• Supergiant star Betelgeuse suddenly dimmed in late 2019
  • Researchers of a new study suggest that the dimming was caused by an outburst
  • Dark dust from the outburst likely obscured Betelgeuse, causing the dimming

Observations of Betelgeuse using NASA's Hubble Space Telescope revealed that the supergiant star is likely dimming because of a stellar "sneeze."

It was in late 2019 when astronomers first noticed that the nearby star Betelgeuse was dimming. By mid-February 2020, the star had reached a historic minimum. This unprecedented dimming led some astronomers to believe that Betelgeuse may be about to go supernova or perhaps a massive cool star spot had covered a substantial part of its surface.

In a new study, a team of astronomers used Hubble data to see what might have caused the unprecedented dimming. The team had been using Hubble to study Betelgeuse since early last year and ultraviolet light spectroscopic observations of Betelgeuse starting from January 2019 revealed significant insights as to what really happened.

Hubble data shows that from September to November of 2019, there was a "material" that was moving at 200,000 miles per hour from the star's surface and toward its outer atmosphere. This material then continued moving until it was millions of miles away from Betelgeuse's surface, where it became cool enough to form dust.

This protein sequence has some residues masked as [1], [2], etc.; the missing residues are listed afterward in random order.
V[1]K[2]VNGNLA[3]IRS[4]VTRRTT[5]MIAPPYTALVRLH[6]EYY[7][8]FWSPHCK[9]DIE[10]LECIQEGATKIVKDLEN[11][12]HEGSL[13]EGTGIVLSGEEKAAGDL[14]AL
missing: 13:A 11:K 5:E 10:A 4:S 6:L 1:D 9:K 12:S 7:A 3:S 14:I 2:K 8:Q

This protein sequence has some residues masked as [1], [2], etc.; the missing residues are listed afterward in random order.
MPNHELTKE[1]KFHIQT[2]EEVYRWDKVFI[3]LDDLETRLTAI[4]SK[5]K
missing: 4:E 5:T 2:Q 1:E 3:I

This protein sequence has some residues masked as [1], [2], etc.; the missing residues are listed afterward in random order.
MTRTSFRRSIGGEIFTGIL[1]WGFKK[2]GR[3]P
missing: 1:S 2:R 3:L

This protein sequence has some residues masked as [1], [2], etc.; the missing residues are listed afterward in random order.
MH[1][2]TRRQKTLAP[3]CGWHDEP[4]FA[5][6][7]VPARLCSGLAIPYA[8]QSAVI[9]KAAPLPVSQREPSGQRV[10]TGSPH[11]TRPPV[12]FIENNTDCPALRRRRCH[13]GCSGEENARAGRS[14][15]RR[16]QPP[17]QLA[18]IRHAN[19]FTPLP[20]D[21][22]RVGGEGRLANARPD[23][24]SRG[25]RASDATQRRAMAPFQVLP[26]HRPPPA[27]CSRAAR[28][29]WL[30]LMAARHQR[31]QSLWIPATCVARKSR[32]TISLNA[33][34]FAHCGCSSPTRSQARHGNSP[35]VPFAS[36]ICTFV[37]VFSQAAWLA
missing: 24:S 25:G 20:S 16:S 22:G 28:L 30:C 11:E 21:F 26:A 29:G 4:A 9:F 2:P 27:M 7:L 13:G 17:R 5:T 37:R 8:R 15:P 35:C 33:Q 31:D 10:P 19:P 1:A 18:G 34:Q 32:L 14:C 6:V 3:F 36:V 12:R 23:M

"These ultraviolet observations appear to provide the connecting link between the known large convective cells in the photosphere and the mass ejection event that cooled to form the dust cloud in the southern hemisphere imaged in 2019 December, and led to the exceptional optical dimming of Betelgeuse in 2020 February," the researchers wrote.

The star had an outburst in which it ejected hot material that formed dust when it reached space. It is this dust cloud that eventually obscured Betelgeuse, causing it to appear from Earth as if it had dimmed.

Image: A graphic illustration of the event that caused Betelgeuse to dim. In the last panel, Betelgeuse is obscured by a giant dust cloud. NASA, ESA, and E. Wheatley (STScI)

"With Hubble, we see the material as it left the star's visible surface and moved out through the atmosphere, before the dust formed that caused the star to appear to dim," study lead Andrea Dupree, of the Center for Asprophysics | Harvard & Smithsonian (CfA), said in a news release from NASA. "We think it is possible that a dark cloud resulted from the outflow that Hubble detected. Only Hubble gives us this evidence that led up to the dimming."

What caused Betelgeuse's "sneeze" is unknown but the researchers say it might have been aided by the star's pulsation cycle. As for the chances of the star going supernova soon, Dupree says the chances are pretty slim.

"No one knows how a star behaves in the weeks before it explodes, and there were some ominous predictions that Betelgeuse was ready to become a supernova," Dupree said in a news release from CfA. "Chances are, however, that it will not explode during our lifetime, but who knows?"

The study is published in The Astrophysical Journal.

One of the brighter and more unusual stars in the sky, the red supergiant star Betelgeuse can be found in the direction of famous constellation Orion. NASA/Adam Block, Steward Observatory, University of Arizona